Chris Taylor to remain with Dodgers after agreeing to multiyear deal
After striking out on two of their top free agents over the last three days, the Dodgers managed to retain one Wednesday.
Utilityman Chris Taylor agreed to a four-contract worth $60 million guaranteed to stay in Los Angeles, according to two people with knowledge of the situation, hours before Major League Baseball’s collective bargaining agreement expires at 9:01 p.m. PDT and the owners impose a lockout. The deal includes a $12 million club option with a $4 million buyout. The Dodgers designated infielder Sheldon Neuse for assignment to make room on the 40-man roster for Taylor.
Taylor, 31, picked the best time for a resurgent season ahead of free agency in 2021, riding a strong first half to his first All-Star appearance. He stumbled mightily at the plate in the second half — he batted .223 in 62 games — but rebounded to star in the postseason and again raise his stock in free agency.
Taylor began the playoffs as a bench player, but he delivered the walk-off home run in the wild-card game and started the Dodgers’ 10 final playoff games. In Game 5 of the National League Championship series, he went four for five with three home runs and six RBIs. He batted .351 with a 1.202 on-base-plus-slugging percentage in 43 postseason plate appearances.
With the Dodgers losing Max Scherzer and Corey Seager in free agency, the team won’t have an easy road back to the postseason in 2022.
The Dodgers used Taylor at six positions in 2021, but he regressed defensively from his previous levels. Whether that was an aberration or the sign of things to come in his early 30s remains to be seen.
Ultimately, signing Taylor became almost imperative for the Dodgers after losing shortstop Corey Seager to the Texas Rangers, who introduced him in a press conference Tuesday. The Dodgers are expected to move Trea Turner from second base to shortstop. The Dodgers could then try Gavin Lux at second base again after he struggled in the everyday role to start the 2021 season before bouncing back in September and October as an outfielder.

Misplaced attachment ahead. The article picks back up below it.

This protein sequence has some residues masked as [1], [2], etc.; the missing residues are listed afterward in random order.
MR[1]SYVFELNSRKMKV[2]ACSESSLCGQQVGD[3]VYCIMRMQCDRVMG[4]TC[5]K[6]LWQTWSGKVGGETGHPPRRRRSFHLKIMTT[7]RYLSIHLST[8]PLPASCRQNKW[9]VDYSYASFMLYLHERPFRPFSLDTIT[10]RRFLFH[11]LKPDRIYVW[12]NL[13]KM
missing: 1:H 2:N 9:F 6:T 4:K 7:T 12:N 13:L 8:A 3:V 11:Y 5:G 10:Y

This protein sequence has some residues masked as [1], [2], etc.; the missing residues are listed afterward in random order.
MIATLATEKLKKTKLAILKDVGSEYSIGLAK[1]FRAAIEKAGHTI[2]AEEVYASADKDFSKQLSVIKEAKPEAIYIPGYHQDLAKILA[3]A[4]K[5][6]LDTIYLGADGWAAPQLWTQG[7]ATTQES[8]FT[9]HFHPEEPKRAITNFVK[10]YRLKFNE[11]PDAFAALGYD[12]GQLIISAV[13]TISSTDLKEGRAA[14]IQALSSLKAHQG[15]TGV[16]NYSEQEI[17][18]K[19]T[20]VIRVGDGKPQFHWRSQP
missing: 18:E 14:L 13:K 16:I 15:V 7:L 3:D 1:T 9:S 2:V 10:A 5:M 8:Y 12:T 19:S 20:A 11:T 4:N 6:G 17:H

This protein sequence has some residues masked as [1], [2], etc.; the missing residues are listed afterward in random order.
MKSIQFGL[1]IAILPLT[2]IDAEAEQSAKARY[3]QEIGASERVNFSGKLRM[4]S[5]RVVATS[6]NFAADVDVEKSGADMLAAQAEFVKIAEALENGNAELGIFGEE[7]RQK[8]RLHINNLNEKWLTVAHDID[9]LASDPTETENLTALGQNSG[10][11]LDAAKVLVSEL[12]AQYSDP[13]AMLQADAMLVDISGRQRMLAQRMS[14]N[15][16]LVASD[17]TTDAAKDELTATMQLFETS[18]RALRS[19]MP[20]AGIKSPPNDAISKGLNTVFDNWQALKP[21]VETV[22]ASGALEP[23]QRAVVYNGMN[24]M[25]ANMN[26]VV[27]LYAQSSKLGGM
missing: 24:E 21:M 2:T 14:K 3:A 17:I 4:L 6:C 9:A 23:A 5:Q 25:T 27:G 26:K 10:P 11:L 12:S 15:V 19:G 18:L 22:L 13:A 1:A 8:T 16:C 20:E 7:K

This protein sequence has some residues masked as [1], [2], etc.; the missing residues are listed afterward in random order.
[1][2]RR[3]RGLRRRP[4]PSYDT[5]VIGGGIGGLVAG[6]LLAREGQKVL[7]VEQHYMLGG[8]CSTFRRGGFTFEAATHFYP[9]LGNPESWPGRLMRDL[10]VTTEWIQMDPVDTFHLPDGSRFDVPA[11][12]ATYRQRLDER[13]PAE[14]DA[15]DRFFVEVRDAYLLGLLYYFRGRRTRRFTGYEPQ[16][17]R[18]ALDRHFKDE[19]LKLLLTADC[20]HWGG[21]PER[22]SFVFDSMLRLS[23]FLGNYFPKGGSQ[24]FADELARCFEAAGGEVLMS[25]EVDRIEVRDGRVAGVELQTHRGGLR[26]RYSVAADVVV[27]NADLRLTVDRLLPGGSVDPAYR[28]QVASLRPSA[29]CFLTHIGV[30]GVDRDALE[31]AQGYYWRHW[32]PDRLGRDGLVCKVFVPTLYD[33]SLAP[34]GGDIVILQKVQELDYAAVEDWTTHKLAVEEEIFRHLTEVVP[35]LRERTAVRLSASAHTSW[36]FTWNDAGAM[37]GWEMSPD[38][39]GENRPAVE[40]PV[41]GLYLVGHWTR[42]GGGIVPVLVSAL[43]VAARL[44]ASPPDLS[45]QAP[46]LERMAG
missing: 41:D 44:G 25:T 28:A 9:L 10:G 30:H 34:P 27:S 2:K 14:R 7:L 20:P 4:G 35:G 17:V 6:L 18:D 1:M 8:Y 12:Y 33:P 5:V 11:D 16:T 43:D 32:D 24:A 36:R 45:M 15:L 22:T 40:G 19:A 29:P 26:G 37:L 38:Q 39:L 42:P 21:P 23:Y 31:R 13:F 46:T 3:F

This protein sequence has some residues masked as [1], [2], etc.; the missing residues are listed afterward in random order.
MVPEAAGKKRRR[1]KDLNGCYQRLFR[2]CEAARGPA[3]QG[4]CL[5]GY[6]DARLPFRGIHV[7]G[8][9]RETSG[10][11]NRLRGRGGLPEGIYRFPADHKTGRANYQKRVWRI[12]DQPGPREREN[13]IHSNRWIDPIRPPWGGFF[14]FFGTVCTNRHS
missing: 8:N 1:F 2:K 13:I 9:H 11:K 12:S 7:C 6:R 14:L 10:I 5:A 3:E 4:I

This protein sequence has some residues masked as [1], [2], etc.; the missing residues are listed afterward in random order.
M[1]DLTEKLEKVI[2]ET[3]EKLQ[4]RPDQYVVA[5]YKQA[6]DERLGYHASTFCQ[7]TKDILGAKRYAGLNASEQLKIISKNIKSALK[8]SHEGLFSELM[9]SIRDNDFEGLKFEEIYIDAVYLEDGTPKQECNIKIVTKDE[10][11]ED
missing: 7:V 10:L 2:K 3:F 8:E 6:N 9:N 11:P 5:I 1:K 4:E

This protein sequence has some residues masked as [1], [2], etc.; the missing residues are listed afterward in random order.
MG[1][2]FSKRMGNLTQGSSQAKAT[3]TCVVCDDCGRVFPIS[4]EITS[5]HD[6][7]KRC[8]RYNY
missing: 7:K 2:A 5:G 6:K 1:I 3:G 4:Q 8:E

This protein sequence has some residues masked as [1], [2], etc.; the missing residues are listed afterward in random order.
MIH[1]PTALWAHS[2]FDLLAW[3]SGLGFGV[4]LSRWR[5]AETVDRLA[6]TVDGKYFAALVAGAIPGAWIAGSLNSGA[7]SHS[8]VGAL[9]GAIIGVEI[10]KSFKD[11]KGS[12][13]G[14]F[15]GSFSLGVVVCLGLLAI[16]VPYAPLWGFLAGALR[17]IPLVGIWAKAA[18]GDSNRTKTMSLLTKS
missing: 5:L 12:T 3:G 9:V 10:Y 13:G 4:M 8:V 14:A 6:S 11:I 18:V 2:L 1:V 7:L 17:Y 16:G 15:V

The depth is slim after that. Taylor gives them premium insurance while bouncing around the diamond. He could also play more third base in 2022 if the universal designated hitter is implemented as expected. That would give the Dodgers more opportunities to get 37-year-old Justin Turner off his legs.
The Dodgers acquired Taylor in an overlooked trade with the Seattle Mariners in 2016. Zach Lee, a former top pitching prospect, went to Seattle. Taylor went to Los Angeles with a .240 career batting average in 86 games. He broke out in 2017, batting .288 with 21 home runs and an .850 OPS, before leading the majors in strikeouts in 2018. After two seasons of relative struggles, he bounced back with an .842 OPS in the pandemic-shortened 2020 campaign, culminating in the Dodgers’ first championship in 32 years.
The Dodgers have lost significant pieces from that team over the last two offseasons. They could lose more with Clayton Kershaw and Kenley Jansen among the unsigned free agents. Taylor won’t be one of them.
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